How many books did you read last year? How many do you plan to read this year?
Reading books is in decline.
Taylor Pearson1 writes that “in a 1978 survey [US], 42% of adults had read 11 books or more in the past year, and 13% they had read more than 50. In a 2014 study, Pew found that just 28% hit the 11 book mark and only 1% had read more than 50%.2”
In our interconnected reality books have to compete for time against Facebook, instant messaging, mail, or whatever the app of the moment may be. As Seth Godin says, if we have to choose between reading a book and checking e-mail, e-mail wins. The chime of a text message coming in is so irresistible that for many texting while driving is a serious problem.
Our use of the Internet and social media trains us for short bursts of attention and jumping between tasks, not for deep reading or activities that require long spans of attention. Even if we find time for reading a book, we may have a hard time reading it effectively –which is essential for learning– because it has become difficult for us to focus in one thing for even half an hour.
Are books the only way of learning?
Reading books is of course not the only way to learn things.
For example, the offer of open or paid online courses today is better than ever, with plenty of alternatives from serious institutions and companies. Some universities like MIT have published almost all of their course content online for free. But online courses have their own problems. For example, according to a 2014 study3, only an average 6.5% of enrolled students complete open online course, and the rates are negatively correlated with course length.
TED is another great way of learning. TED offers interesting talks, and maintains its quality thanks to the events organizers and the TED community. But I think part of its success is because the talks are around 15 minutes long. Watching a 15 minute video of a talk by an interesting speaker –many times a reference in her field–, with good text transcriptions, is something most of us can do.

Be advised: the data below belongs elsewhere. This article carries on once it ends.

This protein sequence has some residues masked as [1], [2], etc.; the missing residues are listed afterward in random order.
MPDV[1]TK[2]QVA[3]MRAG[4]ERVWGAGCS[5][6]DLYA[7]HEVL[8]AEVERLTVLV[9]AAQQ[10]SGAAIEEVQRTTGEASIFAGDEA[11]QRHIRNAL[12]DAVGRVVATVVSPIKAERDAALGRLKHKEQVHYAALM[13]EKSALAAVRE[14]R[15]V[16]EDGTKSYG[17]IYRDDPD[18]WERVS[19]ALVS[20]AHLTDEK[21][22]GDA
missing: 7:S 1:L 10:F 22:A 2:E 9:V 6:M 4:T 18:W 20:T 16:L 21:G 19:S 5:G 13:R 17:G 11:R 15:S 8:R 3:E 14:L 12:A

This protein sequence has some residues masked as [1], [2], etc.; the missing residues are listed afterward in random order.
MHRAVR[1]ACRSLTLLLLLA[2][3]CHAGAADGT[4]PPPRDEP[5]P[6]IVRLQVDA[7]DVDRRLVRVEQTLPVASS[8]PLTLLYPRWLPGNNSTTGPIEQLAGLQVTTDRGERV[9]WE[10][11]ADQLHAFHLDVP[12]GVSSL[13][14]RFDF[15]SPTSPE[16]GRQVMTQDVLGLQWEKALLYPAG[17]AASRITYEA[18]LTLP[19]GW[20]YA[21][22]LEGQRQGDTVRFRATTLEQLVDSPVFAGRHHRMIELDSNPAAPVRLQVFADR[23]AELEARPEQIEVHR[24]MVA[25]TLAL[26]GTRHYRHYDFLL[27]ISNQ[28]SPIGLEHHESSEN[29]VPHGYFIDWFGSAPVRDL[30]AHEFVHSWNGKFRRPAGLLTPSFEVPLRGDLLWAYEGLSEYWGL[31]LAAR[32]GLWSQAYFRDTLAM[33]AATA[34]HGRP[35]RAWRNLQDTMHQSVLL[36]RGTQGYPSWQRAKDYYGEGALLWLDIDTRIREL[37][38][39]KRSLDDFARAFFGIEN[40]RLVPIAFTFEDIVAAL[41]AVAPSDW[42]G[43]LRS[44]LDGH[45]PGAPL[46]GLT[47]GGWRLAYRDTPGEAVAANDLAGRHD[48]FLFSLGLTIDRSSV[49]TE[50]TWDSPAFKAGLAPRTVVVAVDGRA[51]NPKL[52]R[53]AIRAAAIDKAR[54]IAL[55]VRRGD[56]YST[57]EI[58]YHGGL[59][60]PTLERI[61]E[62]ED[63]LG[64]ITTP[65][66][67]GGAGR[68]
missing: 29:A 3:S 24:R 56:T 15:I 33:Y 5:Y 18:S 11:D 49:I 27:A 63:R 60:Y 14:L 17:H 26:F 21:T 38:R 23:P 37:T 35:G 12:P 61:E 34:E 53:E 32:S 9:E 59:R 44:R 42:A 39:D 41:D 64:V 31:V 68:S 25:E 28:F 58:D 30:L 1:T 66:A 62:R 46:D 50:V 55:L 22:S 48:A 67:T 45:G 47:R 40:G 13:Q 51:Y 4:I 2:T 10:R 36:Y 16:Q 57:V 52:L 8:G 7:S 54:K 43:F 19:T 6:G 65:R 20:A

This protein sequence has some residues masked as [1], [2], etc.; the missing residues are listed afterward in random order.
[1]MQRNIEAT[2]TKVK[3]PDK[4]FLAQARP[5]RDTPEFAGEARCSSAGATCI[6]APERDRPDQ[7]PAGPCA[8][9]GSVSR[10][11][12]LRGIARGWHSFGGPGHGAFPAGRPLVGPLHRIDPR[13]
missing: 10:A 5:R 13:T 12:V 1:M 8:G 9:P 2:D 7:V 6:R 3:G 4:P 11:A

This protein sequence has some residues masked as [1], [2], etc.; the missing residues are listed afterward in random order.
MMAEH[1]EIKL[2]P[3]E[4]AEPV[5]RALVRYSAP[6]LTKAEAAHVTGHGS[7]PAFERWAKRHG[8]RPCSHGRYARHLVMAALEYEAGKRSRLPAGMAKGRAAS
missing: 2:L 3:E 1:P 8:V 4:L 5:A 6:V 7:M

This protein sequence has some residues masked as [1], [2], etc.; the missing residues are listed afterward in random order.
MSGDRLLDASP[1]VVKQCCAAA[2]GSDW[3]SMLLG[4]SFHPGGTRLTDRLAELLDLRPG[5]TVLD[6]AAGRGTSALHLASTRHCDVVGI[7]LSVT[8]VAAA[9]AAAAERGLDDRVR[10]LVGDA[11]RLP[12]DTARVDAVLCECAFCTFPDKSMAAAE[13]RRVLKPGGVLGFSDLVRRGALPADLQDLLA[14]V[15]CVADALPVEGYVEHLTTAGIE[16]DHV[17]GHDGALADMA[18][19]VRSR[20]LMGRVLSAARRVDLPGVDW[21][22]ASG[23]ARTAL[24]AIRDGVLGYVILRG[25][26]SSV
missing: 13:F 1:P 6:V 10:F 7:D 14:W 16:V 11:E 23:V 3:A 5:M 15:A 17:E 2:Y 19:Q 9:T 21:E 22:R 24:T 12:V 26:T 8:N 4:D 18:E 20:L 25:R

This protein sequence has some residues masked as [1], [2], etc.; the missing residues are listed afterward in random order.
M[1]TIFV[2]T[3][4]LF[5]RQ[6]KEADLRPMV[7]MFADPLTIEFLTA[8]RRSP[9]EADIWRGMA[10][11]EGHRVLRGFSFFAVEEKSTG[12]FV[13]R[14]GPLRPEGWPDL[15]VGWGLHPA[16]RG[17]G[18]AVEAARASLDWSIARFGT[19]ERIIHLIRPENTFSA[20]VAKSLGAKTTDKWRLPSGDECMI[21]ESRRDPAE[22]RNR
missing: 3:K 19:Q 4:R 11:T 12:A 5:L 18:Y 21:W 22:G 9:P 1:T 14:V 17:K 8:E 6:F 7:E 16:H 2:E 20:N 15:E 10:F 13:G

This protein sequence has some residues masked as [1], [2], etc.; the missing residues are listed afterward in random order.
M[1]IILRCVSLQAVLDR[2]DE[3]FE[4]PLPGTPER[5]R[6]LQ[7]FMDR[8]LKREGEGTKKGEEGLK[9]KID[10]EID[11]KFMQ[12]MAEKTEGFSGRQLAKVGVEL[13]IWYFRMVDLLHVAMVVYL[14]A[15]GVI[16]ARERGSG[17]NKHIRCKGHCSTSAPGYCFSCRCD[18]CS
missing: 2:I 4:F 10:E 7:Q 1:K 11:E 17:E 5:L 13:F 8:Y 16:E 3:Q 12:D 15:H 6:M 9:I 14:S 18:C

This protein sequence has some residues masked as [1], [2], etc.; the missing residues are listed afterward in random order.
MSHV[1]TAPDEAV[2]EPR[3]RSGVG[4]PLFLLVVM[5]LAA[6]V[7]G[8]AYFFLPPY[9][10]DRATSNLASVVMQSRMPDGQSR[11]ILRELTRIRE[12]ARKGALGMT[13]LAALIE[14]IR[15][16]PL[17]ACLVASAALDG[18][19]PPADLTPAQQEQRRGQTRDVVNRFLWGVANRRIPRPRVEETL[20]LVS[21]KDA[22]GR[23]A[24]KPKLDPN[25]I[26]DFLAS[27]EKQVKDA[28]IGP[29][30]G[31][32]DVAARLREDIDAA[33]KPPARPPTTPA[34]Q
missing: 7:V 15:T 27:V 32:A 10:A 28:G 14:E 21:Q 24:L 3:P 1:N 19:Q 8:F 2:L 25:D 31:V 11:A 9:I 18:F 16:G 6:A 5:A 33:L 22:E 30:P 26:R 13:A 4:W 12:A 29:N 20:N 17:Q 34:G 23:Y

Shane Parrish makes a distinction between reading for information and reading for understanding4.
A good heuristic: anything easily digested is reading for information.
Consider the newspaper, are you truly learning anything new? Do you consider the writer your superior when it comes to knowledge in the subject? Odds are probably not. That means you’re reading for information.
There’s nothing wrong with that; it’s how most people read. But you’re not really learning anything new. It’s not going to give you an edge or make you better at your job.
Learning something insightful is harder, you have to read something clearly above your current level.
Listening to a 15 minutes video may give you some insights and ignite the spark of curiosity needed to learn further about a specific topic. But if you need a deep and thorough understanding of the matter, books are still one of the best choices.
Read not to contradict and confute; nor to believe and take for granted; nor to find talk and discourse; but to weigh and consider.” — Francis Bacon, The Essays.
The benefits of reading books are widely known. Reading broadens our understanding of the world, improves focus and concentration. It enhances our imagination. Reading books allows us to have a conversation with men and women of the present and past, learn from them, and let them affect our lives.
“People who do little or no serious reading (that is, reading for other than practical purposes or shallow amusement) don’t comprehend others, or their culture, or the complexities of reality, as well as those who do such reading.”5
The habit of reading correlates with better reading skills and higher academic achievement6. “Learning constantly is one of the best ways to get results in life. And reading –reading effectively, and reading a lot– is one of the best ways to learn7“.
According to his father, Microsoft’s co-founder Bill Gates was an avid reader since an early age8: